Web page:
The way in which a brick is laid, the brickwork bond, strongly influences the appearance of the facade.

A well thought out brickwork bond gives projects extra style and character.



The composition of the raw materials, as well as the firing process of the brick will result in colour and dimensional variations from each individual brick to brick and from pallet to pallet. This variation is inherent in the process of handmade bricks and is a key component to the appeal of handmade bricks.

To ensure that colour and dimensional variations are dealt with correctly, we advise that the bricks are blended during laying. The best method to do this is to select bricks from numerous open packs (e.g. 4 to 6 but the more the better). This will ensure a beautiful finished product. With all our bricks, there are four usable faces – two headers and two stretchers. Further blending can be achieved by careful selection of which face to use.



Nothing is more important to good brick work than a good brickie. It's a common stereotype that brickies are unskilled labourers, however this is not the case at all, brick layers are highly skilled tradespeople, but like in any industry, there are good ones and also some not as skilled. No matter how nice the bricks are, an unskilled brickie (this is rare) or a brickie doing the brickwork in a hurry (way too common) can ruin the final outcome of the project. Choosing the cheapest brickie (this virtually guarantees a rushed job) is rarely the best approach. Choose your brickie carefully, make sure your brickie has lots of experience laying face bricks. In many cases a brickie who normally lays bricks intended to be rendered may not be the best brickie for laying face bricks.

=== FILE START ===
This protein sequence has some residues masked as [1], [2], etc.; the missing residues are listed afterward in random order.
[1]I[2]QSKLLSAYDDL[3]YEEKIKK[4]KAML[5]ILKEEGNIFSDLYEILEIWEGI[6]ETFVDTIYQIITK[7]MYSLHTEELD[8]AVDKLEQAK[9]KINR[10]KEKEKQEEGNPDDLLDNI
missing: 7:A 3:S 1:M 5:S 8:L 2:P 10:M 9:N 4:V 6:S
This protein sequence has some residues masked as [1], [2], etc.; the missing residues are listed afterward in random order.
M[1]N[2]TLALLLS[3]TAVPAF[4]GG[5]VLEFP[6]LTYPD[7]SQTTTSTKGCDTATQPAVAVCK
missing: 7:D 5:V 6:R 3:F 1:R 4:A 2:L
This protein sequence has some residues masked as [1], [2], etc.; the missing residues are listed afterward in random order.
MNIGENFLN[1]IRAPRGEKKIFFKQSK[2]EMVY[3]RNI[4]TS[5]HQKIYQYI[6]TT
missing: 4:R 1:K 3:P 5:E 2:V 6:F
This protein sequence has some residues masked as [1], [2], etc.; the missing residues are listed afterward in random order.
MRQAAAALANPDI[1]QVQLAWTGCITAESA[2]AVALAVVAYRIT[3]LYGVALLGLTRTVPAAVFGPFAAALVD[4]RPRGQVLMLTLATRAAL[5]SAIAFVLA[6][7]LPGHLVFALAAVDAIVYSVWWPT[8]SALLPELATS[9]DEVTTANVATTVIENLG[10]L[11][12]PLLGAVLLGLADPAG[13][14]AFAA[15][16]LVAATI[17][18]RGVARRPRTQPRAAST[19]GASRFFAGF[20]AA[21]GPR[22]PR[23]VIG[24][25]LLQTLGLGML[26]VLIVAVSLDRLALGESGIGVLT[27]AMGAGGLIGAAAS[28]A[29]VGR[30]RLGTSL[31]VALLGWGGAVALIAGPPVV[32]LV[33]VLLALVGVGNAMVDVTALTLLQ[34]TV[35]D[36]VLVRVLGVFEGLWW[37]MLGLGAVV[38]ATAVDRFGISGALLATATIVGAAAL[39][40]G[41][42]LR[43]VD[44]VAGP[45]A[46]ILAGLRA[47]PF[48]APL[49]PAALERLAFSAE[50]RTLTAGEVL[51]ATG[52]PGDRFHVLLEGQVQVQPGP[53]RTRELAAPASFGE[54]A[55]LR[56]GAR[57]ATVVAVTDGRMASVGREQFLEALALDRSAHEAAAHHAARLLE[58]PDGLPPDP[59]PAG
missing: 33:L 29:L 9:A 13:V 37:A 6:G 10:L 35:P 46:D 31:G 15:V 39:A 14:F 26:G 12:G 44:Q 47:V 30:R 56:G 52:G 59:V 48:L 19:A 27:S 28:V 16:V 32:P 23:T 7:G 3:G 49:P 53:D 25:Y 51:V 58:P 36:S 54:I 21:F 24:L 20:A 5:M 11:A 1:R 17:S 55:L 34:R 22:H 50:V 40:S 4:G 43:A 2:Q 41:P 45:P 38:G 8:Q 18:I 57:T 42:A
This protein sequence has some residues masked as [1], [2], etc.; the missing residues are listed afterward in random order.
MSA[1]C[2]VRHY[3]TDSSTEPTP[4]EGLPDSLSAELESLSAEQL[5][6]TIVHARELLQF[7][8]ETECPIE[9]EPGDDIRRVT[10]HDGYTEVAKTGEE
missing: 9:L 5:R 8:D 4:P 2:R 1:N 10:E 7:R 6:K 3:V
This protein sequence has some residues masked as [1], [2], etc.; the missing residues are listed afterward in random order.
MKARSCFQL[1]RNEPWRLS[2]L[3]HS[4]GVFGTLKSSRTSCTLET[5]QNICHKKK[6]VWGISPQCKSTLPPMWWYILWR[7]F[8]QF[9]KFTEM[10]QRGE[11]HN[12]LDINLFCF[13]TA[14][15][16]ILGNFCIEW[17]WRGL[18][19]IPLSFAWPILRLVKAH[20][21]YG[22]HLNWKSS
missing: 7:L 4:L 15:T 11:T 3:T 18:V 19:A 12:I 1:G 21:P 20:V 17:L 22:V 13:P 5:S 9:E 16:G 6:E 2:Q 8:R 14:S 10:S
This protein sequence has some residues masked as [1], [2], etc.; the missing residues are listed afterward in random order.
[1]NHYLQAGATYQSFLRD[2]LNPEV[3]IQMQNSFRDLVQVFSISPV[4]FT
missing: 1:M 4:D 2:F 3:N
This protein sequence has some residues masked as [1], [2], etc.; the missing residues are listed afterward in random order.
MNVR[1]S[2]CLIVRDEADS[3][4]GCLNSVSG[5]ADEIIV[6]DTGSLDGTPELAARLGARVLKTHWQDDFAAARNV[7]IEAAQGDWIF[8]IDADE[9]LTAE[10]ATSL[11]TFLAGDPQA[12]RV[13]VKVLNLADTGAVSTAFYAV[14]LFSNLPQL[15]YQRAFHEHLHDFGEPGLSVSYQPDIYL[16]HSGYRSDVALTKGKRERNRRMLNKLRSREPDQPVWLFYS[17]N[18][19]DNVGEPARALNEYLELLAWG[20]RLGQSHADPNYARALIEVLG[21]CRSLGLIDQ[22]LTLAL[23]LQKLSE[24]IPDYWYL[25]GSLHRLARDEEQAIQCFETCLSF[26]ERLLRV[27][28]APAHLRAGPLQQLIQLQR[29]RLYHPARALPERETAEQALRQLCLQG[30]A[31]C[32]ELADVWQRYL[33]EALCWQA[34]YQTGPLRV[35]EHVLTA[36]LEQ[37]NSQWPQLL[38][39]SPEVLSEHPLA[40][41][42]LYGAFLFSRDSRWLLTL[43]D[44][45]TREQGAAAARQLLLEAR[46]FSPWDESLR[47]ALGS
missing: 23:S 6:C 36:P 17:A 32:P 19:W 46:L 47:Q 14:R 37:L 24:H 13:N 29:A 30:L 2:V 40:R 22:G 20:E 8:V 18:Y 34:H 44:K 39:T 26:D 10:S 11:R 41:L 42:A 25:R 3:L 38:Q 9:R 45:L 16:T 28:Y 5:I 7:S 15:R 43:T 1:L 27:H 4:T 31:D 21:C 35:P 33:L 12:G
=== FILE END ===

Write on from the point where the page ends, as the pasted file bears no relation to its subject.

In most cases cleaning of brick work can be achieved using standard techniques such as acid washing, wet sponging and high pressure cleaning. Brick cleaning is no substitute to clean brick work done by a professional bricklayer competent in laying face bricks, please read section above on choosing a brickie.